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WannaCry has heightened awareness of the need to ensure enterprise systems are up to date. With automated cloud-based portals, users can handle updates without calling upon overtaxed IT resources.
The May 12, 2017, WannaCry ransomware attack was a reminder of how precarious internet security is today--and how vital it is to keep operating systems and applications updated so that the latest security is operative on all enterprise workstations.
Within this scenario, Windows machines are most vulnerable to attack because they comprise the majority of enterprise computer workstations and are the fattest target.
"I estimate that enterprises are running worldwide around one quarter of a billion Windows-based machines," said Sumir Karayi, CEO of 1E, which provides system lifecycle automation solutions.
Eager to stave off the WannaCry catastrophe, tech companies quickly began to update enterprise AV/AS (antivirus, anti-spyware) signatures; to protect endpoints like desktops, laptops, and tablets with a cloud backup that includes anomaly detection; to protect mission-critical servers with disaster-recovery-as-a-service (DRaaS); to notify users to install Microsoft's critical updates; and to refer to a survival guide.
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A major network or internet interrupt is not a new phenomenon, and most enterprises have already identified it as a major threat in their risk management and contingency planning. So why is IT so slow in keeping these Windows-based machines up to date against security vulnerabilities?
"Many enterprises have thousands of these endpoint machines running, and they are widely distributed," Karayi said. "If they are running Windows 7 and not Windows 10, as many of them are, the process to update them might take two to three hours of an engineer's time if IT has to manually update it each individual machine."
Further complicating the situation is the fact that not all of these machines, which were purchased at different points in time, share the same BIOS, a set of firmware-based computer instructions that malware often exploits.
"This problem exists because not all BIOS versions resident on these machines support all 17 new security features of Windows 10 that protect against malware," Karayi said.
In a nutshell, then, here's the quandary: IT can't update all of these machines manually because it doesn't have the personnel to do so, and end users lack the know-how and can't commit the hours to this update process, either.
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A potential solution
Karayi says that a new approach that enables end users to take on the update job simply by visiting a cloud-based portal that can step even non-IT end users through an operating system or an application update process with the help of wizards could help ensure that the latest versions of OSes and applications are installed on user devices. This could dramatically reduce the threat of outside malware attacks that frequently exploit older versions of hardware and software. The cloud-based update process assists by automatically telling users which operating systems and/or applications on their computers are out of date and require updates. This process can also reveal to a user an application that hasn't been used for several years and that potentially could be uninstalled to reduce the likelihood of a future security breach.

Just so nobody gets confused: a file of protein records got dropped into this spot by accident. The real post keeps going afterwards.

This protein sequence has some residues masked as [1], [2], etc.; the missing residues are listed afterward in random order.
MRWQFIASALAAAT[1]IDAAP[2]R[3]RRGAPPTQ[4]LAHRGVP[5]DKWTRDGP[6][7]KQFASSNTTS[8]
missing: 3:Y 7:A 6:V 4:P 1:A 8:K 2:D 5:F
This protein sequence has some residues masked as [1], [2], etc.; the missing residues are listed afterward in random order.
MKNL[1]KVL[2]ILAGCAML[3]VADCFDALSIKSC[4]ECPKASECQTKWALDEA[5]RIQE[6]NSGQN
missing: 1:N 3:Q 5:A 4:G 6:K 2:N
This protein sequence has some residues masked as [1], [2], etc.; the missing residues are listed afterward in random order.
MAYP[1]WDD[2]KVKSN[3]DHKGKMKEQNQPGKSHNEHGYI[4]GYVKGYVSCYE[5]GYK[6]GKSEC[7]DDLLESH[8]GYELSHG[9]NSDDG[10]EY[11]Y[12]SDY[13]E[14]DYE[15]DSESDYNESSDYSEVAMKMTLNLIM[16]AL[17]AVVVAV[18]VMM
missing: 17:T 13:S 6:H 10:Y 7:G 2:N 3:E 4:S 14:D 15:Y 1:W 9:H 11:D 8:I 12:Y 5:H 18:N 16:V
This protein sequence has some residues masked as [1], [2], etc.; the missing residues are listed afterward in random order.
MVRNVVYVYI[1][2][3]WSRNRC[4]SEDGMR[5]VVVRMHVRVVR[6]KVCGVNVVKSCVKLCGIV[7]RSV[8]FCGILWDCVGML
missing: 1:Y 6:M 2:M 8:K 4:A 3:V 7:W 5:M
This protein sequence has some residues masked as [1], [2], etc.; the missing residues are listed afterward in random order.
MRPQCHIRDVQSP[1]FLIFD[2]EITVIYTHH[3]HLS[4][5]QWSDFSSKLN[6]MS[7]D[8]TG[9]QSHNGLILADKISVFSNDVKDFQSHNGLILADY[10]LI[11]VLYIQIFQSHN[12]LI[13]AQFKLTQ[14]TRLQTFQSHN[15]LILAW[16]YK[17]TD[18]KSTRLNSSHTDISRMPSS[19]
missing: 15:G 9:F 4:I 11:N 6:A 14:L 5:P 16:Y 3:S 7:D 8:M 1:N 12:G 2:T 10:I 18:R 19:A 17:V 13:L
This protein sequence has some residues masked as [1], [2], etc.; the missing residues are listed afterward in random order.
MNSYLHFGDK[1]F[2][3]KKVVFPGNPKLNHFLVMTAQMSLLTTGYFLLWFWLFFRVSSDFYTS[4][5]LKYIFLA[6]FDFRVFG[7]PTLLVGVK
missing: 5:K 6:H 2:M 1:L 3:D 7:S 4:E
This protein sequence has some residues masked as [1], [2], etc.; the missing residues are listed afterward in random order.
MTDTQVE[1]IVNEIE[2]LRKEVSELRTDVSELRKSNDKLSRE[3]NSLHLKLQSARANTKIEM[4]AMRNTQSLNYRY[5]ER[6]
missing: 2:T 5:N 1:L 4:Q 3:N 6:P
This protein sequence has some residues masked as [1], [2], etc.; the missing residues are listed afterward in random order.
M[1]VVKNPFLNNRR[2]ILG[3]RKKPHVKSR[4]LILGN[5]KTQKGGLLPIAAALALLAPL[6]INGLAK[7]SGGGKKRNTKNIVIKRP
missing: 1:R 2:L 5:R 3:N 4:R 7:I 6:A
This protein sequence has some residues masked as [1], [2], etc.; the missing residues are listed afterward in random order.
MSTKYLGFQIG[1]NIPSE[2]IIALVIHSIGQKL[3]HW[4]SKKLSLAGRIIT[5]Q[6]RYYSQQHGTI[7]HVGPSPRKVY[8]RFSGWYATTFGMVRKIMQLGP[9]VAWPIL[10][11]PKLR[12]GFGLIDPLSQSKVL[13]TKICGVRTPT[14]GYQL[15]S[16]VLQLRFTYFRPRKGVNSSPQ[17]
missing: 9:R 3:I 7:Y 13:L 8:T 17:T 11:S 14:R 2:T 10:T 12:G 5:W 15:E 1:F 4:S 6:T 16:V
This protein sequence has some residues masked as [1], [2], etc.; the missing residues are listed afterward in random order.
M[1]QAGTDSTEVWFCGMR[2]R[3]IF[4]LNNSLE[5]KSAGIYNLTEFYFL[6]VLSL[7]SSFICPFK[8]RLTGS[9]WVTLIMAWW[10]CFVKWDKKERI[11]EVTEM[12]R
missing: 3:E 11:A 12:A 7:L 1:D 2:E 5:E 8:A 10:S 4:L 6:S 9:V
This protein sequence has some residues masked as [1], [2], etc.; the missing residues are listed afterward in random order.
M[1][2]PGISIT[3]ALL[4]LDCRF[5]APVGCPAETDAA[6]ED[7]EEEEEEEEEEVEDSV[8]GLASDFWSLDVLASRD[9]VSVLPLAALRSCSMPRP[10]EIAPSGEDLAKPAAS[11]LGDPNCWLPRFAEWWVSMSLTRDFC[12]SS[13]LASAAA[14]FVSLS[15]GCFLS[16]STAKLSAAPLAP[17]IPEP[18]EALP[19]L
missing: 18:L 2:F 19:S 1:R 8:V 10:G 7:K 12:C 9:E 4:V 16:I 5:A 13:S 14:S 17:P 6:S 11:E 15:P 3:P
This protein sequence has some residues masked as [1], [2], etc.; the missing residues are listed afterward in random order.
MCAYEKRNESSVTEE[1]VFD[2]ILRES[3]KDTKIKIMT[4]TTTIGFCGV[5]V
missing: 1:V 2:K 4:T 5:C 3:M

"Users can even do a full 'wipe and load' migration that wipes the disk of their computer clean, reformats it, and installs a new operating system version (e.g., a migration from Windows 7 to Windows 10)," Karayi said. "The cloud-based software backs up your core data, so you can reinstall it after the new operating system is installed."
Karayi believes that end users can self-administer these system upgrades by using cloud-based tools through a wizard-based portal because they are already used to performing these upgrades to their personal smartphones. With this approach, the user would be pushed an update request from the cloud telling them that a specific operating system or application warrants the download of a new version. A slightly different approach is to centralize update operations in IT, with the network pushing out automatic updates for apps and operating systems to users' computers whenever those users join the network.
In either case, there is certainly a better chance that users' desktops, laptops, tablets, and smartphones will remain updated with the most current security--reducing the likelihood of a malware attack.
"We don't know what the future holds, but what we do know is that at some point your company is likely to experience a security breach," Karayi said. "At that point, you are going to need a rapid response to that breach to lessen its effects. With most IT systems today this response can take one to three days to complete. Meanwhile, the hacker can continue to get into the network. For reasons like these, companies need automated tools that can help IT and end users stay current with their operating systems and apps."